Imagine that you cause a bad accident and the jury awards the plaintiff $1 million. Your insurance company pays out the policy limits of $300,000. You are personally responsible for the other $700,000. You may wonder what your next steps should be. Without an umbrella insurance policy, bankruptcy and losing your personal assets may be the only option.
Umbrella policies serve as an extra level of coverage and can cover a range of various other insurance policies such as homeowner’s insurance and car insurance, including coverage for both liability and uninsured motorists and underinsured motorists. If you want to know more about umbrella insurance policies and family exclusion clauses in Toledo speak with a distinguished car accident attorney who can help.
Umbrella policies kick in to protect an individual’s assets in the event that their other liability policies get maxed out. They are typically sold in $1 million denominations and can be inexpensive. An umbrella policy essentially provides a broader insurance coverage range with higher liability limits—in other words, if someone gets sued for more than what their primary limits allow, their umbrella policy will kick in and cover the extra expenses.
Primary policies generally cover bodily injury and property damage, but an umbrella can also include personal injury, property damage, or bodily injury caused by an individual, their pets (as in a dog bite case), or other people on their policy.
A typical umbrella policy does not have a deductible and will kick in immediately once an individual’s other insurance policies are exhausted. For example, consider that someone has a $500,000 auto liability policy and a $2 million umbrella policy. Imagine that an individual causes an accident injures a family, and has a $2.5 million judgment rendered against them.
In this scenario, the first thing that will happen is that the person’s auto insurance company will pay out the $500,000 liability limits. After their auto insurer makes this payment, the umbrella carrier will kick in and cover the remaining $2 million.
Having this umbrella policy in place could prevent someone from having to declare bankruptcy. For this reason and many others, it is an excellent idea to buy both a liability umbrella and an uninsured motorist/underinsured motorist umbrella policy. Individuals can oftentimes add a $1 million umbrella on top of a $300,000 liability policy for as little as $40 per vehicle per year. Knowing about umbrella insurance policies and family exclusion clauses in Toledo can ultimately end up saving a person thousands, and sometimes millions of dollars.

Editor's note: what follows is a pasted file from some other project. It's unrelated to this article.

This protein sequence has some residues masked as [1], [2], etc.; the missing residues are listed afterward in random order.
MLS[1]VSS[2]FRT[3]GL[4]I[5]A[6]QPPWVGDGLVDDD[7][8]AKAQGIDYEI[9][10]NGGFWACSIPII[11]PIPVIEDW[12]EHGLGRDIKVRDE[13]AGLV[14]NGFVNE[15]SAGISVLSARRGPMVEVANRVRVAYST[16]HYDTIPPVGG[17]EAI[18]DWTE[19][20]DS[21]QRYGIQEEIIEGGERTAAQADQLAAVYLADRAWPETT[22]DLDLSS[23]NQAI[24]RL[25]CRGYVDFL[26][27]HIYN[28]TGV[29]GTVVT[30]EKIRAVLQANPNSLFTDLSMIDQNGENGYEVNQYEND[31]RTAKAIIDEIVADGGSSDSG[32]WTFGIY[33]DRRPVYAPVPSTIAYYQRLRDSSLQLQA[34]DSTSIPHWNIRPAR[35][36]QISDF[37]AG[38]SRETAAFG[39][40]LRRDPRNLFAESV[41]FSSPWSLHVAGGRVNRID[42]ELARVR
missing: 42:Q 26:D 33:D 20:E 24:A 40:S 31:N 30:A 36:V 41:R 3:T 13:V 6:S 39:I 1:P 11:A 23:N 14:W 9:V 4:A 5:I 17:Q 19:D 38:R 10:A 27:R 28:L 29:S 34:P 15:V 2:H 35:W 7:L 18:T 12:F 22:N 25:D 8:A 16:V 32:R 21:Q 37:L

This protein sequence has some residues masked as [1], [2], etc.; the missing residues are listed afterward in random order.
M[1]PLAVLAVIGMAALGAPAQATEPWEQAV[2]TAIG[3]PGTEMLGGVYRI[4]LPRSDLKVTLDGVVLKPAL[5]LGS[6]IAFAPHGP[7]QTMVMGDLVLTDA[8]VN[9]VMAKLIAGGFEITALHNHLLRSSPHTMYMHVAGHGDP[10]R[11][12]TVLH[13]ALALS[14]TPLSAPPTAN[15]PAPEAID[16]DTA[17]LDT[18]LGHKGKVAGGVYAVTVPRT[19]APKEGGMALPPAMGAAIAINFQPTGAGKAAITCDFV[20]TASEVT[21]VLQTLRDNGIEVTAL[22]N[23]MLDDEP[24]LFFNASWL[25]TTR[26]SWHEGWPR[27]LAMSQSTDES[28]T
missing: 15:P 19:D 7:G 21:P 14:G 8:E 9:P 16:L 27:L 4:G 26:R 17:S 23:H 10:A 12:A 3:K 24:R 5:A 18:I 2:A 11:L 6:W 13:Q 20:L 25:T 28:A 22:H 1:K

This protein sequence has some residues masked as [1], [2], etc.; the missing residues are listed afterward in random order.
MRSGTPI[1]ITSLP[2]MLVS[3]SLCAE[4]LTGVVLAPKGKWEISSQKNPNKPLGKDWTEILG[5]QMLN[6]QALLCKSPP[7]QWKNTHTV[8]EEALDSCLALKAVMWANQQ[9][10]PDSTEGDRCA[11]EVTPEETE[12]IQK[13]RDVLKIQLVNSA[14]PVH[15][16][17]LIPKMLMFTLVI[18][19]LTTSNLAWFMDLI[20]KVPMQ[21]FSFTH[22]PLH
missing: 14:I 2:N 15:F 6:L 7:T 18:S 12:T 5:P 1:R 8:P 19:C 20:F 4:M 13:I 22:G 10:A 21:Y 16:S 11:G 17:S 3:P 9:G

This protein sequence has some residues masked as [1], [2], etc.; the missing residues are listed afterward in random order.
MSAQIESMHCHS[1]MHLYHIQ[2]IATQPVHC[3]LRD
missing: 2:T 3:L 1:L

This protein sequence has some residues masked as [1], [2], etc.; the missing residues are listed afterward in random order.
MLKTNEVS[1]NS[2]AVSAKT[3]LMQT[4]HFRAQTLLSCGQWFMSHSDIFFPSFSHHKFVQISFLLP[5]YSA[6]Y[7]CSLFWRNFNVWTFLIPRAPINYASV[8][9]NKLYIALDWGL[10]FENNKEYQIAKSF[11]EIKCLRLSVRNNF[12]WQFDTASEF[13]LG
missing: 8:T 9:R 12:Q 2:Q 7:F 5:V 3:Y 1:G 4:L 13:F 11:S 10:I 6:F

Most people buy full coverage insurance thinking that they are getting coverage for all negligent driving – even if it is their family member who negligently causes the accident. However, this is not always the case. Some automobile insurance policies contain an exclusion known as the family, household, or intra-family exclusion. A family exclusion is a clause stating that the insurance company won’t pay for a family member’s death or injuries if another family member causes the accident.
This exclusion essentially limits the bodily injury liability coverage available to family members who are injured as a result of the negligence of another family member. The purpose of the family exclusion is to prevent two insured family members from colluding to take advantage of the insurance system. However, the family exclusion means that an auto accident that is their fault and can leave someone’s family with limited or no coverage.
The family exclusion can be difficult to understand. If the automobile insurance policy one parent bought had a family exclusion, their children are not entitled to any of the $100,000/$300,000 liability or UM/UIM coverage that was purchased. Rather, the kids are only entitled to receive $5,000 per person medical payments coverage for a total of $15,000. The family exclusion in an otherwise full coverage auto insurance policy can leave an individual and their family open to devastating financial liabilities after an auto accident.
To ensure that your specific policy meets your coverage expectations, you should ask your insurance agent if your policy contains a family exclusion, and if so, you should consider purchasing additional coverage to ensure that your family members are covered for bodily injury. Communicating with your insurance agent is one way to ensure you do not get caught up in a threat to your family’s financial future.
If you have been found negligent in a car accident, you could end up owing thousands, or even millions, of dollars to the plaintiff. Insurance often does not cover all expenses which is why umbrella policies are so important. Umbrella insurance policies and family exclusion clauses in Toledo can help you avoid bankruptcy, and can ensure that your assets are protected. Talk with a reputable insurance agent to see just how affordable an umbrella policy can be. Be proactive, and contact a car accident attorney if you have any questions.
Charles E. Boyk Law Offices, LLC